For many, the gym isn’t just a pastime or hobby, it is therapy and a way of life, as they literally cannot imagine what life would be like without their training. Going to the gym can provide all kinds of benefits and advantages, and not only physical ones either. The psychological benefits are just as important as the physical ones, so it’s no wonder why gyms up and down the country, and indeed the globe, are so packed out. The thing to remember when training in the gym, is that everybody has to start somewhere, and although it can be a little intimidating at first, after a while you will discover that you really had nothing to worry about. The first time you set foot in a gym you will be intimidated, you will be nervous, and there’s a good chance that you will have no ideas what you’re doing. That’s perfectly fine however, as you can simply treat it like any other learning curve and learn from your mistakes. Some mistakes however, can be costly, and should be avoided at all costs, which is where we come into the mix. Here we’ll be providing you with a few of the most common mistakes that beginners make in the gym, and will be looking at what you can do to avoid making them yourself.
Not making use of collars
If you’re training with weights – which most people are doing nowadays, to really get the most out of your training, you should include plenty of compound lifts. Most free weight exercises are compound exercises, although in actual fact, free weight exercises, whether compound or not, are hugely beneficial. The problem that gym newbies tend to make however, is failing to make use of collars on bars. Training with free weights, even relatively light ones, is very dangerous, which is why we have collars designed to be placed on either side of the bar, to keep the weights in place and to prevent them falling off. Some beginners forget to place collars on the bars before they begin, whereas others simply cannot be bothered and think that, as long as they’re careful, that they’ll be fine. No matter how careful you are, you always favour your stronger side whilst lifting, which causes a slight imbalance on the bar. With collars on, this is not noticeable. Without collars however, the plates will slide to one side and will come off, then the other side, and if you’re lucky, all that will be hurt will be your ego.
As you probably know, during the New Year, gyms all over the globe see huge influxes of new members joining up, as people look to drop holiday weight, get fitter, get leaner, and get healthier. For the first few weeks, many beginners will stick to their training routines religiously, and will see noticeable results to begin with. However, as time goes by, losing fat, building muscle, and increasing your strength will become more and more difficult. This can be disheartening for a lot of gym newbies and once they stop seeing the results they were hoping for, they often throw in the towel as they wrongly believe that their training is not working for them. Losing fat, getting fitter, building muscle, and anything else for that matter, is not achieved in a matter of days, or even weeks. In fact it can take months until you and others begin seeing noticeable results, so stick with it, don’t be a quitter, and realize that nothing worth having comes easily.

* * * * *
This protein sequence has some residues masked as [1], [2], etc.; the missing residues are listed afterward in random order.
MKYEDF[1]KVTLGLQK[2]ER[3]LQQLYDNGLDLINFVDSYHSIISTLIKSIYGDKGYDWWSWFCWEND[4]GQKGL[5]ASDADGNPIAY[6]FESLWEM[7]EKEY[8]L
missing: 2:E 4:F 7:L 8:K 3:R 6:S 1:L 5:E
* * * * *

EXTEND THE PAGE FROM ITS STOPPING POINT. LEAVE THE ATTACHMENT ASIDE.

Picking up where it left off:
Obsessing over your weight
During the festive period and New Year, people’s bathroom weighing scales will have caused a great deal of misery for people all over the globe. Once you step on the scales after weeks of overindulgence, you see just how heavy you’ve become, and you feel disgusted in yourself. At first this serves as a great motivational tool but after a while it can have a very negative effect on you. If you’re looking to lose weight, after your first week of training and clean eating, you will almost certainly record a very impressive loss. The following week, if you stay on plan, again, things will be looking good. After that however, your fat loss may plateau and you may see the scales hardly moving at all. Even worse, you may see that you’ve gained weight. Bathroom scales however, are no measure of fitness, and you should certainly not rely on them to monitor your progress. Bathroom scales will not distinguish the difference between fat and water, just as they will not tell the difference between fat and muscle. When you weigh yourself after weeks of lifting, and see that you’ve gained weight, your stomach will sink and you’ll feel down. However, the reason you’re heavier will be because you’ve built muscle and lost fat, which is a good thing. The scales do not tell you that however, which means that psychologically, your head will be all over the place, which is the last thing you want. Remember, your weight is not the same thing as your body fat percentages, so toss those bathroom scales aside.
Following an advanced routine
Thanks to the internet, we can now find out pretty much anything we want, including training routines. The potential problem here however, is that people often follow the wrong ones. If you’re new to the gym and new to training, you need to follow a training routine which is geared towards beginners. A lot of beginners however, will try to follow more advanced routines which not only prove to be ineffective as they are too difficult, but they actually put their health at risk as well. When training, learn the basics, learn which exercises work which muscle groups, learn how to do them correctly, and follow training routines based upon your experience and your ability.